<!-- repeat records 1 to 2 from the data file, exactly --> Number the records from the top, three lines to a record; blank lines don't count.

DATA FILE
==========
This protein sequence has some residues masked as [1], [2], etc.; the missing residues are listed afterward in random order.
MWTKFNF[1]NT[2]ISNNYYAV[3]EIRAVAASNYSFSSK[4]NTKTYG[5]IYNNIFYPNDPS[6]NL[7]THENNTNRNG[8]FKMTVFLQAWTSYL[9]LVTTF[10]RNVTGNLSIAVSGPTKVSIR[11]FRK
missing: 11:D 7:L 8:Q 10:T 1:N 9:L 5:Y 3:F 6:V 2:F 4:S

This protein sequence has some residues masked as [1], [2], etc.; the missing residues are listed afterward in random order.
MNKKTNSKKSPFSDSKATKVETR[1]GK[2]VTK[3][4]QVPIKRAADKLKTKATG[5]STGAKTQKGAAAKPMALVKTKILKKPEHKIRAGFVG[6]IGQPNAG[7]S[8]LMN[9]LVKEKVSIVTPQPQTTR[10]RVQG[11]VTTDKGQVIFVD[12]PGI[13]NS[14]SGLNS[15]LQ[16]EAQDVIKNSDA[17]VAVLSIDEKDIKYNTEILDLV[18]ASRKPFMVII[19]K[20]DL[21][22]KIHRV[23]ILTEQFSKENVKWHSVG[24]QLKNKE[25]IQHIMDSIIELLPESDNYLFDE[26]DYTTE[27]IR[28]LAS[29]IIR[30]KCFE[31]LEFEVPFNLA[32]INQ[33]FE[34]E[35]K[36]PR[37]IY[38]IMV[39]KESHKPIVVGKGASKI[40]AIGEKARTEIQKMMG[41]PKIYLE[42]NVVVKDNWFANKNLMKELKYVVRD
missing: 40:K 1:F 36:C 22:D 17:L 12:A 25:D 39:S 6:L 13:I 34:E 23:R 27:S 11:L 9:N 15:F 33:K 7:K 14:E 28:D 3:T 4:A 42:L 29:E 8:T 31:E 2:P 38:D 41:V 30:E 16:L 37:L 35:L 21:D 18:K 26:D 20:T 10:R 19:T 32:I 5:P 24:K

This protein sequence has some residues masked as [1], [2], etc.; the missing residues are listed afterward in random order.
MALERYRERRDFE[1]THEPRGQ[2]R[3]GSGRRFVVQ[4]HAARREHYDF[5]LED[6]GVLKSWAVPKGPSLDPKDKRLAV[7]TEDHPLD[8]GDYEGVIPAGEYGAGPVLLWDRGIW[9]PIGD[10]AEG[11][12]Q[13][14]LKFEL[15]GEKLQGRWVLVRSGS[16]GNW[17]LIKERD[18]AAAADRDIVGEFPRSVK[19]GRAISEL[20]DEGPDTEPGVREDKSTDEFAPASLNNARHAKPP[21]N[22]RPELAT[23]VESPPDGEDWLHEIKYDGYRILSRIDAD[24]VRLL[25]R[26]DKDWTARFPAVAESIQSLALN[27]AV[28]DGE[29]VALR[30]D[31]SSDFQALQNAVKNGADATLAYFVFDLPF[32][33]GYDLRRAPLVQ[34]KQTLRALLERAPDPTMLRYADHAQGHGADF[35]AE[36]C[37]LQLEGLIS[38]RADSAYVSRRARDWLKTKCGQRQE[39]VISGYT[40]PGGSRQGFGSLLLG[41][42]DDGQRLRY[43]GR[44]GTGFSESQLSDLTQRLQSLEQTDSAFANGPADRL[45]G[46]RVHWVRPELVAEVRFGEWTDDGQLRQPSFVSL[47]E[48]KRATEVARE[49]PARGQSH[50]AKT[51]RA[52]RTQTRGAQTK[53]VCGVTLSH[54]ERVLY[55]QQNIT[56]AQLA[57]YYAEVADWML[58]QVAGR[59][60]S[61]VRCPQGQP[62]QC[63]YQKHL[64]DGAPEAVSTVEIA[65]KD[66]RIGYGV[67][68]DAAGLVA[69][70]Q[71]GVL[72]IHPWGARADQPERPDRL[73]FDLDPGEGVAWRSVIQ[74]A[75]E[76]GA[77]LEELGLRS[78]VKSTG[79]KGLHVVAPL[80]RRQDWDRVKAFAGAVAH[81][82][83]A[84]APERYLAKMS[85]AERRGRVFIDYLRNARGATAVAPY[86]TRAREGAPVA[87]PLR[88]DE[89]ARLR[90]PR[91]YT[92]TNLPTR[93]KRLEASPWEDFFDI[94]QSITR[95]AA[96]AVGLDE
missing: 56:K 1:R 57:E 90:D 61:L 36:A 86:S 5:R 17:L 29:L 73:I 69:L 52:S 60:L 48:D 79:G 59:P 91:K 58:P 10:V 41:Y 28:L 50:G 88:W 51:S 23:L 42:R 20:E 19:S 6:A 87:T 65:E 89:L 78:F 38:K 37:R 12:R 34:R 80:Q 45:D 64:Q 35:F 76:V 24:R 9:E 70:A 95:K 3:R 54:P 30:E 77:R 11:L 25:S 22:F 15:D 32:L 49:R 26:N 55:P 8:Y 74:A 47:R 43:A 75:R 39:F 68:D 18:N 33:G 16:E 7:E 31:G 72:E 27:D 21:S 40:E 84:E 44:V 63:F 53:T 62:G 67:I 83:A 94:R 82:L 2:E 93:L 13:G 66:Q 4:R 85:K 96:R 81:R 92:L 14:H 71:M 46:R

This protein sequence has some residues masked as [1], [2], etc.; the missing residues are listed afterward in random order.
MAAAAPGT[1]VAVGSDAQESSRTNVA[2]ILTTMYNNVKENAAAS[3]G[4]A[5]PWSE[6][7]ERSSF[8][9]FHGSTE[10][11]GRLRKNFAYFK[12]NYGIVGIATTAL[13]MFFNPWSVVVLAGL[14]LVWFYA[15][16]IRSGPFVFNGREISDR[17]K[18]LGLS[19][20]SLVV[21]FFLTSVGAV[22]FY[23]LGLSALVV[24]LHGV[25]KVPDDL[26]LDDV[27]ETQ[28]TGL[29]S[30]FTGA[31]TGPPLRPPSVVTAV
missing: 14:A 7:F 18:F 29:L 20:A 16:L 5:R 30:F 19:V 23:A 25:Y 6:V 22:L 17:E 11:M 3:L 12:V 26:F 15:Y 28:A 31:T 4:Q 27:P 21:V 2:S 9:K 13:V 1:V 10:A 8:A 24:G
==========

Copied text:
This protein sequence has some residues masked as [1], [2], etc.; the missing residues are listed afterward in random order.
MWTKFNF[1]NT[2]ISNNYYAV[3]EIRAVAASNYSFSSK[4]NTKTYG[5]IYNNIFYPNDPS[6]NL[7]THENNTNRNG[8]FKMTVFLQAWTSYL[9]LVTTF[10]RNVTGNLSIAVSGPTKVSIR[11]FRK
missing: 11:D 7:L 8:Q 10:T 1:N 9:L 5:Y 3:F 6:V 2:F 4:S

This protein sequence has some residues masked as [1], [2], etc.; the missing residues are listed afterward in random order.
MNKKTNSKKSPFSDSKATKVETR[1]GK[2]VTK[3][4]QVPIKRAADKLKTKATG[5]STGAKTQKGAAAKPMALVKTKILKKPEHKIRAGFVG[6]IGQPNAG[7]S[8]LMN[9]LVKEKVSIVTPQPQTTR[10]RVQG[11]VTTDKGQVIFVD[12]PGI[13]NS[14]SGLNS[15]LQ[16]EAQDVIKNSDA[17]VAVLSIDEKDIKYNTEILDLV[18]ASRKPFMVII[19]K[20]DL[21][22]KIHRV[23]ILTEQFSKENVKWHSVG[24]QLKNKE[25]IQHIMDSIIELLPESDNYLFDE[26]DYTTE[27]IR[28]LAS[29]IIR[30]KCFE[31]LEFEVPFNLA[32]INQ[33]FE[34]E[35]K[36]PR[37]IY[38]IMV[39]KESHKPIVVGKGASKI[40]AIGEKARTEIQKMMG[41]PKIYLE[42]NVVVKDNWFANKNLMKELKYVVRD
missing: 40:K 1:F 36:C 22:D 17:L 12:A 25:D 39:S 6:L 13:I 34:E 23:R 27:S 11:L 9:N 15:F 33:K 7:K 14:E 28:D 3:T 4:A 42:L 29:E 8:T 31:E 2:P 38:D 41:V 30:E 16:L 37:L 35:L 21:D 18:K 26:D 20:T 10:R 19:T 32:I 5:P 24:K